Member Login

CreatingThe Business Case for Empathy - When a Company Lacks Empathy

CreatingThe Business Case for Empathy

I recently spoke with the director of human resources a San Francisco Bay Area company regarding providing executive coaching for the company’s CEO. The director of human resourcesasked some very insightful questions to determine whether we were a good fit. She specifically wanted to know how I worked with different personality styles, and my methods for initiating behavior change. She was very interested in my executive coaching work with helping their senior leadership creating a more empathic organization.

The director of human resources and I spoke about my approach to coaching, and my belief that possessing a psychological understanding of human behavior and specifically empathy are important leadership competencies. We also spoke of the need for her organization to work with a management consultant to help their company create a culture where creativity and innovation thrives.

The director of human resources is interested in partnering with me in helping their CEO become more emotionally intelligent and empathic. We further discussed how other company executives could benefit by working with a seasoned executive coach.

Empathy at Work

In an uncertain economy, empathy may seem like a soft business skill. It can, however, serve as a catalyst for new growth, innovation and employee engagement, all of which drive profits and long-term results.

The more an organization can understand and empathize with the key motivators of their employees and customers, the more likely that organization will have sustainable success.~ Chip Conley, author of Peak: How Great Companies Get Their Mojo from Maslow

In an uncertain economy, empathy may seem like a soft business skill. It can, however, serve as a catalyst for new growth, innovation and employee engagement, all of which drive profits and long-term results.

The more an organization demonstrates care for its customers and employees, the greater the potential for uninterrupted growth, higher profits, improved products and happier employees. Empathy may, in fact, be the most underappreciated and overlooked strategic business tactic.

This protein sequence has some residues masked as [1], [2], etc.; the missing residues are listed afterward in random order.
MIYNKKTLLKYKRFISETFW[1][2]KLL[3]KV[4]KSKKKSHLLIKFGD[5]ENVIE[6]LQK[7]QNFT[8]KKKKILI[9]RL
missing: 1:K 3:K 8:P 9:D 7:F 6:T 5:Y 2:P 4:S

When a Company Lacks Empathy

Some business executives dismiss the need for empathy, favoring the more concrete and defensible virtues of rational analysis. They have a point. So did Blockbuster executives when faced with Netflix’s debut.

Blockbuster witnessed Netflix’s dramatic growth in the very early 2000s and chose to do nothing. Company leaders saw the world from a solitary vantage point: atop a $6 billion business with 60% margins, tens of thousands of employees and a thriving nationwide retail chain.

Blockbuster’s management team certainly didn’t view the world from its customers’ perspective: late fees that drove renters up the wall, a limited range of movies that eschewed anything that wasn’t a new release.

Netflix’s ultimate market domination is a cautionary tale for other complacent companies. The Blockbusters of the world go belly up because they sell what they want to sell—not what their customers want to buy.

Empathy helps companies stay grounded. Face-to-face encounters with the people you serve provide context for market research and other data.

Are you working in a professional services firm or other organization where executive coaches provide leadership development to help leaders become more empathetic? Does your organization provide executive coaching for leaders who need to learn how to develop more empathy? Enlightened leaders tap into their emotional intelligence and social intelligence skills to create a more fulfilling future.

One of the most powerful questions you can ask yourself is “How empathetic am I?” Emotionally intelligent and socially intelligent organizations provide executive coaching to help leaders restore their energy and commitment.

Working with a seasoned executive coach and leadership consultant trained in emotional intelligence and incorporating assessments such as the Bar-On EQ-I, CPI 260 and Denison Culture Survey can help leaders build high performance organizations where empathy in business is a virtue. You can become a leader who models emotional intelligence and social intelligence, and who inspires people to become fully engaged with the vision, mission and strategy of your company or law firm.

About Dr. Maynard Brusman

Dr. Maynard Brusman is a consulting psychologist, executive coach and trusted advisor to senior leadership teams. He is the president of Working Resources, an  executive coaching and leadership development firm. We specialize in helping San Francisco Bay Area companies and law firms assess, select, coach, and retain emotionally intelligent leaders.  Maynard is a highly sought-after speaker and workshop leader. He facilitates leadership retreats in Northern California and Costa Rica. The Society for Advancement of Consulting (SAC) awarded Dr. Maynard Brusman "Board Approved" designations in the specialties of Executive Coaching and Leadership Development.

For more information, please go to http://www.workingresources.com, write to mbrusman@workingresources.com, or call 415-546-1252.

Subscribe to Working Resources Newsletter: http://www.workingresources.com
Visit Maynard's Blog: http://www.workingresourcesblog.com  

Connect with me on these Social Media sites.
http://twitter.com/drbrusman
http://www.facebook.com/maynardbrusman

http://www.linkedin.com/in/maynardbrusman

http://www.youtube.com/user/maynardbrusman

Categories: 
 
Box 1009, East Greenwich, RI 02818
Phone: 401-884-2778
Fax: 401-884-5068
info@summitconsulting.com
 
© Society for the Advancement of Consulting. All Rights Reserved. Web Site Design and Hosting by
WebEditor Design Services, Inc.